By: Rabbi Ari Enkin
There exists a lesser known obligation to wash one’s hands prior to eating foods that are dipped into certain liquids or otherwise eaten while wet. This halacha is widely observed at the Pesach Seder where we wash our hands without reciting a blessing before dipping the ‘karpas’ into salt water. It follows, therefore, that should one enjoy dipping cake into one’s coffee, or cookies into milk, netillat yadayim may be required. No blessing is ever recited over this washing, however.
There are seven liquids that are subject to the requirement to wash one’s hands should one desire to dip any food into them. These seven liquids include: wine, honey, olive oil, milk, dew, blood, and water. The common denominator between these seven liquids is that they are all liquids that render food susceptible to tuma, spiritual uncleanliness. Washing our hands, which is in effect purifying them, eliminates this concern. The procedure for this washing is the same as the washing done before eating bread. One pours water out of a vessel onto each hand two or three times, depending on one’s custom.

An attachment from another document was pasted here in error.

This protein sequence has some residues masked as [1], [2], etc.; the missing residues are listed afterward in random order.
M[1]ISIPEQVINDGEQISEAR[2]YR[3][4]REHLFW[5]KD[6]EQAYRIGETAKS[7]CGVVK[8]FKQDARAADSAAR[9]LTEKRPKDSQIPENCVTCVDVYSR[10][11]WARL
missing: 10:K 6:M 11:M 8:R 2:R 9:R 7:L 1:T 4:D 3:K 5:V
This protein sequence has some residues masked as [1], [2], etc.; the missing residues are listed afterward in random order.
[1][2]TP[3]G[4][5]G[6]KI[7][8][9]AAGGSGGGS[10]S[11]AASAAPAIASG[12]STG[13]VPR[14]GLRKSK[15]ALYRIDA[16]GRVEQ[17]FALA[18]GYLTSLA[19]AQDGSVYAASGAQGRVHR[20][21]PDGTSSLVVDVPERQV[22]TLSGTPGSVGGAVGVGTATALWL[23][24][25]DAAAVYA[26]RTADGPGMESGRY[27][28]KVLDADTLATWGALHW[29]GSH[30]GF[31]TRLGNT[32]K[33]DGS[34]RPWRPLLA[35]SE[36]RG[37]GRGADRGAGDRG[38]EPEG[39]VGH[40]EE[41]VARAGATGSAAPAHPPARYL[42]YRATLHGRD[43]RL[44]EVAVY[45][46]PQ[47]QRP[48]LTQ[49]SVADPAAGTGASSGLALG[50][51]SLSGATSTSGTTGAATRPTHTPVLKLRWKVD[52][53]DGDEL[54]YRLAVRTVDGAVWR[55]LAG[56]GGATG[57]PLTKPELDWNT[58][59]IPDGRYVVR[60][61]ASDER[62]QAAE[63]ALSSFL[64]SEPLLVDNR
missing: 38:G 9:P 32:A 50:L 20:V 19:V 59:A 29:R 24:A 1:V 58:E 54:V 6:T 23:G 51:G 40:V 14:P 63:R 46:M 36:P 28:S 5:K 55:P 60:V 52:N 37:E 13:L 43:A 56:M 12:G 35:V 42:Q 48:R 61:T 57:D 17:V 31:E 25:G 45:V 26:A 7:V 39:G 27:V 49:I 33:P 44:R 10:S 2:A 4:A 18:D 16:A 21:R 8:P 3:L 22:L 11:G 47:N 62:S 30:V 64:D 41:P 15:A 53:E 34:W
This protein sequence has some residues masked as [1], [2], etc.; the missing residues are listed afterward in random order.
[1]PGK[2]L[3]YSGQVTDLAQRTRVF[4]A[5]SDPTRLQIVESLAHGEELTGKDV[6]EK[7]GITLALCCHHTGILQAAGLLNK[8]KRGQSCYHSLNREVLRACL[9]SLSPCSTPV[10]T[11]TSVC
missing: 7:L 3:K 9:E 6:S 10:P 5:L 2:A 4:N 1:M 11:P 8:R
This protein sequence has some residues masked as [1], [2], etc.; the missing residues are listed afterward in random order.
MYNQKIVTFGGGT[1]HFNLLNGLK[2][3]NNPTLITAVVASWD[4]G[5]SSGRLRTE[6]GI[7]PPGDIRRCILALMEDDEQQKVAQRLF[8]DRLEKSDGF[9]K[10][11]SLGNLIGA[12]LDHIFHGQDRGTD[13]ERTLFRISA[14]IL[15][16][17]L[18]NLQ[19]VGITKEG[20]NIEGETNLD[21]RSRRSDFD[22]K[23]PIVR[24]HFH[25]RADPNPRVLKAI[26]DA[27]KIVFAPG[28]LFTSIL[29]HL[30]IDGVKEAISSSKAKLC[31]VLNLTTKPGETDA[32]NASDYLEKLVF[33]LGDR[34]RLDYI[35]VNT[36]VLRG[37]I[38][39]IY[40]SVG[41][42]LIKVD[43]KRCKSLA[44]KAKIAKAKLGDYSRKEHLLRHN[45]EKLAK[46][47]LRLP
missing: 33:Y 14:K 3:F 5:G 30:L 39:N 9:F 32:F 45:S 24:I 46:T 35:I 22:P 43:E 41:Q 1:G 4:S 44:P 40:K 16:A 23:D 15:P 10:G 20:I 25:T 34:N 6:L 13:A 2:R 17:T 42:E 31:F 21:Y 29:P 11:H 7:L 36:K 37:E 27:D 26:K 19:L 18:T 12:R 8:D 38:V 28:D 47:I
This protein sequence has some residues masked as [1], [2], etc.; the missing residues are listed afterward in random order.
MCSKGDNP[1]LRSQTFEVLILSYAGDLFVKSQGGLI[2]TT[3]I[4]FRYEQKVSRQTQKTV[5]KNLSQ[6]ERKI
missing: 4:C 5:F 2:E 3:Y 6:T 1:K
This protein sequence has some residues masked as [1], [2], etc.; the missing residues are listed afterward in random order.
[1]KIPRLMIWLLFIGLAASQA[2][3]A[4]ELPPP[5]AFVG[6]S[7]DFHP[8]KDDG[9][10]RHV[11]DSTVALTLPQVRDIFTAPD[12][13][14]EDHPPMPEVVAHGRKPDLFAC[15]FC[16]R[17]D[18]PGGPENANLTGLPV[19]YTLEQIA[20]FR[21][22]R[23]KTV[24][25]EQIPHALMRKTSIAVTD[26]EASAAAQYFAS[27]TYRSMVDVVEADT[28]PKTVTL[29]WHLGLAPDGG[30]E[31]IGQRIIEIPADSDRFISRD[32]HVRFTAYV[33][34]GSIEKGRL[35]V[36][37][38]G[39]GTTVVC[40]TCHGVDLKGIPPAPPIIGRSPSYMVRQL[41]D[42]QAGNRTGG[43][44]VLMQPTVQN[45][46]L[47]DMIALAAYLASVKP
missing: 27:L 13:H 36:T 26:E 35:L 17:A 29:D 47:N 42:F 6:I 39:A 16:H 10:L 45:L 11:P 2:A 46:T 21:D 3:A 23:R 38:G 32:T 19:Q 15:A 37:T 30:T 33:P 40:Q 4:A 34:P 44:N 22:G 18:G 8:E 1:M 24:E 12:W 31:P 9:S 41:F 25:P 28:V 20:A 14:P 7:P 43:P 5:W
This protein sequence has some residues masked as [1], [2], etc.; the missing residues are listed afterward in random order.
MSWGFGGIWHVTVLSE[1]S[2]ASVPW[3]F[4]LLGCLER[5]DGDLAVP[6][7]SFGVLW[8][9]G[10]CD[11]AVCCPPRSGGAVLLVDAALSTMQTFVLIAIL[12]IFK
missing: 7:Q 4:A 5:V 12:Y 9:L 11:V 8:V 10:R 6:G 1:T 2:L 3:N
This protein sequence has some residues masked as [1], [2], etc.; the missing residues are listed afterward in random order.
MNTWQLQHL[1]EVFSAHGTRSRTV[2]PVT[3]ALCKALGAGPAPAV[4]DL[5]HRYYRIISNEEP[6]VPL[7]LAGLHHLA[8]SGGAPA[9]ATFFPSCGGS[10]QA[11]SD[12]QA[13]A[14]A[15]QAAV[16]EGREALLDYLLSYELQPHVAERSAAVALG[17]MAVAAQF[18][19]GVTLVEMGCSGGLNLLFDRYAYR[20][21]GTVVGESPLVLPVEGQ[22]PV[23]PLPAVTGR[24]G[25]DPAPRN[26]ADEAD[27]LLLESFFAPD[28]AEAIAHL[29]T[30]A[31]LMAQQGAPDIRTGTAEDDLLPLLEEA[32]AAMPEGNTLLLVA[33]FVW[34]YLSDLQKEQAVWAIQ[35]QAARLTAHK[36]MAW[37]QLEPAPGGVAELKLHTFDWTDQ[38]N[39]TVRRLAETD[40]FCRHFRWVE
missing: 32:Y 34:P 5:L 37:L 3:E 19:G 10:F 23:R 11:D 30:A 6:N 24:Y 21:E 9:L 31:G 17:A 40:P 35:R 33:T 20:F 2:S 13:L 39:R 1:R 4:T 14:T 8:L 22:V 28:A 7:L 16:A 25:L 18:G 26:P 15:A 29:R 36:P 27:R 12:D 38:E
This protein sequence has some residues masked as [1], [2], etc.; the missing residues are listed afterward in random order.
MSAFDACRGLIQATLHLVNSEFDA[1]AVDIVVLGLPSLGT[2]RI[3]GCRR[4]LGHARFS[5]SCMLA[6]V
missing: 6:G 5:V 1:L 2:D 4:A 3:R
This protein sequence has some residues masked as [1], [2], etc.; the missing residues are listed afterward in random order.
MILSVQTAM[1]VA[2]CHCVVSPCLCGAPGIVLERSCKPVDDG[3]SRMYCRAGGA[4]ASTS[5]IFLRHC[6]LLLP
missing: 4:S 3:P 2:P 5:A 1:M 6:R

The requirement to wash one’s hands remains in effect even if one does not intend to wet one’s fingers in the process of dipping. Nevertheless, if it is an item that is never completely immersed when dipping, or there is an incentive that helps ensure that one will not to get one’s fingers wet (i.e. the liquid is too hot) then there are grounds to forgo the handwashing. Similarly, if one is dipping only a tiny food particle in a liquid, then the washing may be omitted if it will prove too inconvenient.
There would be no requirement to wash one’s hands for food dipped into liquid if it is a food that virtually no one else would ever consider eating in this way. There is also no need to wash one’s hands if one is only dipping one’s finger into a liquid. If one is dipping with a fork or other utensil however, washing is not required. Nevertheless, one would be required to wash one’s hands prior to eating a food that is normally dipped before eating even if one is now using a fork, or other utensil to eat the food. Fruits that one washes before eating must be fully dry before actually eating them or a handwashing will be required.
Those who conduct themselves leniently and do not wash before eating wet food or dipping foods into liquid have authorities upon whom to rely. Nevertheless, those who are meticulous in their performance of mitzvot will be sure to wash their hands before eating wet foods. In any event, keeping one’s hands clean is always a good thing, especially when one will be putting them into one’s mouth!